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February 2024

Chinese drought-tolerant rice variety helps feed Africa, address climate woes

A drought-tolerant rice variety developed by China is boosting food production in African countries while slashing methane emissions, which have been linked to global warming.

China has been working for decades to bolster food self-sufficiency in Africa. For example, the country introduced a strain of water-saving and drought-resistant rice in countries such as Burundi and Kenya a few years ago.

An expert said the newly developed varieties have not only increased rice yields in some of the most hunger-prone regions of the planet, but have also reduced carbon footprints and fertilizer demand as global temperatures rise.

Research on drought-tolerant rice dates back more than two decades in China, with Chinese scientists crossbreeding widely planted hybrid rice varieties with those known to thrive in arid soils to get the drought-defying properties, said Liu Zaochang, a researcher at the Shanghai Agrobiological Gene Center, who was involved in the variety’s promotion in Africa.

Liu said it could rival hybrid rice in terms of yield and prosper in suboptimal conditions. It saves labor because farmers can bypass the lengthy process of nurturing rice seedlings and directly plant rice seeds in the fields, and its demand for fertilizers is two-thirds of its conventional counterparts.

“Data has shown that the variety has curbed water use by more than 40 percent, and reduced methane emissions by at least 70 percent,” he said on Tuesday in Beijing at a media event organized by the Bill &Melinda Gates Foundation.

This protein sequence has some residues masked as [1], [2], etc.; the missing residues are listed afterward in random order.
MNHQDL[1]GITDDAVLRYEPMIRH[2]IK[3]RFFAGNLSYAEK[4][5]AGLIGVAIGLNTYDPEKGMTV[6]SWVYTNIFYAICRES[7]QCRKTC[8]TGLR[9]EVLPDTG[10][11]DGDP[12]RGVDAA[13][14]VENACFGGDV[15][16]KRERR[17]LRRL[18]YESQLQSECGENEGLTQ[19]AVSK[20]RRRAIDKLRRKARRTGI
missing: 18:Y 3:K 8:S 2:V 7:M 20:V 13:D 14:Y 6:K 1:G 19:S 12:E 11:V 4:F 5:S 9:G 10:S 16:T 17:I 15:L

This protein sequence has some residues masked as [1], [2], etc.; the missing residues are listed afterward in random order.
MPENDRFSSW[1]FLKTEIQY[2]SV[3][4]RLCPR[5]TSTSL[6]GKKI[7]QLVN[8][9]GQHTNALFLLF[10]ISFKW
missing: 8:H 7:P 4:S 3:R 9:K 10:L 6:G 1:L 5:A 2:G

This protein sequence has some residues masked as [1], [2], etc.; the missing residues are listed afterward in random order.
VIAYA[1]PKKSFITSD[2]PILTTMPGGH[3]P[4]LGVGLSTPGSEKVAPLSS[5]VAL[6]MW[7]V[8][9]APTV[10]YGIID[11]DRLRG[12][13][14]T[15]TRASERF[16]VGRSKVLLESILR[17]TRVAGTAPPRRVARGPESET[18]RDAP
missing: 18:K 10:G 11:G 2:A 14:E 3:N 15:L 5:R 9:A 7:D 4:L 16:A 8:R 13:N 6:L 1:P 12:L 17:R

Liu said that methane is 25 times more potent than carbon dioxide in terms of its effect on global warming, and about 20 percent of the world’s methane emissions come from rice production.

He said that drought-resistant rice varieties are a “sustainable option” in addressing climate change challenges.

Liu said that cassava and corn played a dominant role in African diets, but rice consumption has been rising along with improving living standards. However, increased demand for rice led to greater reliance on food imports, creating financial burdens and making African countries more susceptible to supply chain woes.

“Drought-tolerant rice varieties have great potential and can help achieve food self-sufficiency in Africa,” Liu said. It has helped African countries curb their reliance on rice imports, he added.

Home to large swaths of untapped arable land, Africa is a key destination for China’s agricultural assistance projects.

Zhu Qinghua, deputy director of the Bill &Melinda Gates Foundation’s China office, said on Tuesday that more than 60 percent of the world’s undeveloped fields are in Africa, but a shortfall in farming-related investment and other hurdles mean the continent struggles to feed its 1.5 billion people.

The situation is set to worsen given rising global temperatures, which could increase the chances of crop disease and pest plagues and reduce crop yields, he said.

Zhu called for increased investment in agricultural research, saying it was critical for climate change adaptation and mitigation.

“Without significant science-based advances in food systems, vulnerable farming communities cannot adapt (to changes) and global climate goals cannot be achieved,” he said. QR Code

Published Date: December 19, 2023

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